At a time when government should be doing “everything possible” to stimulate the South African economy, it would be “terribly ill-advised” to burden the economy further by introducing a carbon tax, Steel and Engineering Industries Federation of Southern Africa (Seifsa) CEO Kaizer Nyatsumba said this week.
Commenting on a joint statement by the departments of Environmental Affairs and Trade and Industry that they were finalising an approach to carbon tax, Nyatsumba said the State appeared more concerned about “squeezing” the economy to generate more tax income than it was about its underperformance and the growing “army” of the unemployed.
He stated that it was inevitable that the introduction of a carbon tax would further stifle the economy and render South Africa even less internationally competitive.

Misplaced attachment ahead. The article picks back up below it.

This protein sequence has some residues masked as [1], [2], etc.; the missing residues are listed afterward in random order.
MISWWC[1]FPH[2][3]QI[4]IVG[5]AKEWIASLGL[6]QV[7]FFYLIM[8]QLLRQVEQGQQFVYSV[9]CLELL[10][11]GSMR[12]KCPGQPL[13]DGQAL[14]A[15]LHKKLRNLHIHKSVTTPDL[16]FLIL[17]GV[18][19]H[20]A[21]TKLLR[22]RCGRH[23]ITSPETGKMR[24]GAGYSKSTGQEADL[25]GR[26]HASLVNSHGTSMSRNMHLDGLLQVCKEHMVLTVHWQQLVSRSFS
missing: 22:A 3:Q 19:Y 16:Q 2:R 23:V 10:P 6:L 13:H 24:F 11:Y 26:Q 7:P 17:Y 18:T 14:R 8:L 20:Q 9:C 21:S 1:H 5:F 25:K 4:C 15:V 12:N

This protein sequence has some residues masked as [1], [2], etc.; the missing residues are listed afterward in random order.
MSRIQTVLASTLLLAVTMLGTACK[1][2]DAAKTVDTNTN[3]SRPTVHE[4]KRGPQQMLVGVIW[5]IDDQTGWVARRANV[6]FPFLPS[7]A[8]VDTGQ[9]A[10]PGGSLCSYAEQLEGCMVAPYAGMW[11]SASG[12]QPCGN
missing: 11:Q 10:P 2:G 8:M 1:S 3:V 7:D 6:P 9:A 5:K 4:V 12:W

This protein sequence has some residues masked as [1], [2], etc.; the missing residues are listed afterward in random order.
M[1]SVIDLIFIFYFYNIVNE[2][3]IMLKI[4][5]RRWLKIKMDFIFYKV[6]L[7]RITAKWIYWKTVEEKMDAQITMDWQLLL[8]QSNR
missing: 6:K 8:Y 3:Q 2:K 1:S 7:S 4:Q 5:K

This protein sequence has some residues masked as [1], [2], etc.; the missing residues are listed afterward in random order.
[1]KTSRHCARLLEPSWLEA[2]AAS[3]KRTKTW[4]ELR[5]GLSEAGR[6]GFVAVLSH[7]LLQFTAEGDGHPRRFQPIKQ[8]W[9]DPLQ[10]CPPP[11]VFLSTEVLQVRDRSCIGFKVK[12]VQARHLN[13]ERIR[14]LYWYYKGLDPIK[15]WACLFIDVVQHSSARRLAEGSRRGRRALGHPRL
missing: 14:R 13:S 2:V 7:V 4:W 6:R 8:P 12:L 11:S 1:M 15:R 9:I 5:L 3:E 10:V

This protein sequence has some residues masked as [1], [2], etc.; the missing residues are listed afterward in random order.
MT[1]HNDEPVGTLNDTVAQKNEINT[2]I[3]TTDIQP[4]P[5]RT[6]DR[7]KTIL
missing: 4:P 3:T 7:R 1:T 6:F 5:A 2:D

Nyatsumba suggested that South Africa, whose economic outlook had recently been downgraded by ratings agencies and the World Economic Forum, needed to follow the example set by Australia earlier this year, when it repealed its carbon taxes.
“Our view is simple: we cannot afford to constrain the economy even further at a time when more jobs need to be created by introducing a carbon tax when far more developed countries such as the US and Australia have not done so,” said Nyatsumba.
While Seifsa encouraged responsible corporate conduct and supported sustainability, the federation remained firmly of the view that there was no reason for South Africa, which contributed less than 1% of global emissions, to take the lead in climate change mitigation by being one of the few countries to introduce a carbon tax.